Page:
What comes to mind when you think about your experiences of being part of a team? Have they been like a well-oiled machine that delivers the results, followed by high fives all round?
Or are they better described as a meeting factory where the loudest person in the room dominates?
I thought Google would have teamwork sussed. They’re Google after all. But even they had teams filled with brilliant people that weren’t performing brilliantly together. At the start of 2019 I talked to Matt Sakaguchi who is a site reliability manager at Google and he shared his secrets for building an effective team. He became involved in the work of Google’s Project Aristotle – a tribute to Aristotle’s quote, “the whole is greater than the sum of its parts” the goal was to answer the question: “What makes a team effective at Google?”
They studied 180 teams and discovered that what really mattered was less about who is on the team, and more about how the team worked together. In order of importance:
Psychological safety – “If I make a mistake on our team, it is not held against me.”
Team members feel confident that no one on the team will embarrass or punish anyone else for admitting a mistake, asking a question, or offering a new idea.
Dependability – “When my teammates say they’ll do something, they follow through with it.”
Team members reliably complete quality work on time (vs the opposite – shirking responsibilities).
Structure and Clarity – “Our team has an effective decision-making process.”
Important here is an individual’s understanding of job expectations, the process for fulfilling these expectations, and the consequences of one’s performance.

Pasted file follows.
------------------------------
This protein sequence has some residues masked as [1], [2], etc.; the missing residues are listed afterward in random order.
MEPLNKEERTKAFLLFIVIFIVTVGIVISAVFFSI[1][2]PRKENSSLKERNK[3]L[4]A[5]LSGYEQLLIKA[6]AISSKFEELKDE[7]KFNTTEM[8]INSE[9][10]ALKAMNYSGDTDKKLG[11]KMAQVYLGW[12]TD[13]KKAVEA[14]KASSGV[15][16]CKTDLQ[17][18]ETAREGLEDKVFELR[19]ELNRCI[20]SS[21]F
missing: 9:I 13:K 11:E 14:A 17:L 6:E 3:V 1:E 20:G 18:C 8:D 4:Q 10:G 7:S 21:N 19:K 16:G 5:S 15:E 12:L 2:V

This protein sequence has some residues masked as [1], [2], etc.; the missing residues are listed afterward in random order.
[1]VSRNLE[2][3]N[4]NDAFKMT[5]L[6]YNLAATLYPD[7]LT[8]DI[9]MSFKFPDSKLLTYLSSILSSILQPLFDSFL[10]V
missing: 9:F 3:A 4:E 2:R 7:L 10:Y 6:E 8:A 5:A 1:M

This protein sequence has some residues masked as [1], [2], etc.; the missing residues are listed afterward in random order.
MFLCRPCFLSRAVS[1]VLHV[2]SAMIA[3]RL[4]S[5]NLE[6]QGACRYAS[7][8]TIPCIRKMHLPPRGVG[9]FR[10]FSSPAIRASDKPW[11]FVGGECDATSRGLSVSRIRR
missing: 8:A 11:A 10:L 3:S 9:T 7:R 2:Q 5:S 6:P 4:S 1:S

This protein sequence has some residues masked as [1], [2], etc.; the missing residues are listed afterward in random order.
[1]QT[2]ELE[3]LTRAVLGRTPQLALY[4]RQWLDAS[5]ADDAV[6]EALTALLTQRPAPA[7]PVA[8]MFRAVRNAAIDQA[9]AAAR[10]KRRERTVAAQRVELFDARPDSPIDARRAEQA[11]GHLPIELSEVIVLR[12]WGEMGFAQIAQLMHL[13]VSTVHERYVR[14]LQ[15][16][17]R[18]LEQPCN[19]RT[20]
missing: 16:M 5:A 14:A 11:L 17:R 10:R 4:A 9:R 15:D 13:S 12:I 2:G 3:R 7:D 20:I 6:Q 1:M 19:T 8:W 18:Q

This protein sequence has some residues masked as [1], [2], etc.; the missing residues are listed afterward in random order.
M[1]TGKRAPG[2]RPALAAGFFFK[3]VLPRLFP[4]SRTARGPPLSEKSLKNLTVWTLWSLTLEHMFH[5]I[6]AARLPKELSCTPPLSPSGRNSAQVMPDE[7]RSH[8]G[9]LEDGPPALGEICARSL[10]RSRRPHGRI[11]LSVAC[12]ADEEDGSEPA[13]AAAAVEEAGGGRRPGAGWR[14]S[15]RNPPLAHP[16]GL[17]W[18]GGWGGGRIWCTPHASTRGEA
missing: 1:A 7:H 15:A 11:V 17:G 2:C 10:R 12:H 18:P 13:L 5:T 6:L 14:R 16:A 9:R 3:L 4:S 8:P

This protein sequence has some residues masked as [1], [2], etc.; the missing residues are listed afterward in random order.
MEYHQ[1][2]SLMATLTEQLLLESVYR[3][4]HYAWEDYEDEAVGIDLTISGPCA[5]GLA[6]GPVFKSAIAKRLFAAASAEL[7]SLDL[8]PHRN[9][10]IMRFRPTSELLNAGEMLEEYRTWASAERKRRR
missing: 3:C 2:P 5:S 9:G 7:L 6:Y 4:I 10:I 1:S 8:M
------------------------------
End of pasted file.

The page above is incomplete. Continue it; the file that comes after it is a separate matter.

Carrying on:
Meaning – “The work I do for our team is meaningful to me.”
The meaning of work is personal and can vary: financial security, supporting family, helping the team succeed, or self-expression for each individual, for example.
Impact – “I understand how our team’s work contributes to the organisation’s goals.”
The results of one’s work, the subjective judgment that your work is making a difference, is important for teams.
But as with all these things – it’s not the knowing that’s difficult, it’s the doing….
Matt was keen to work with his own team to boost their performance. They were unenthusiastic at first but completed the survey and Matt shared the results – and what came back was a surprise. He thought one of his greatest strengths was that he was very well organized and had clear goals. But the team complained most about the lack of clarity. It also came out that even in open brainstorming, they didn’t dare throw spontaneous ideas into the room because they thought they had to think them through and formulate an idea completely. It meant the meetings weren’t very lively.
Matt took his team offsite and invited everyone to draw up their life journey – and of course he went first. He shared for the first time that he had been diagnosed with Stage 4 Cancer. This encouraged others in the team to share. The result of this was that the team started seeing each other as people first. This allowed them to have discussions about how they could work better as a team.
They started seeing results in about a month, the dynamics changed, and they became a great team.
I was fascinated when I read about the work Matt had done – but I had lots of questions. Here is my post on Putting Team Research into Practice – Q & A with Matt Sakaguchi where I got a little more under the surface of how he overcame any challenges.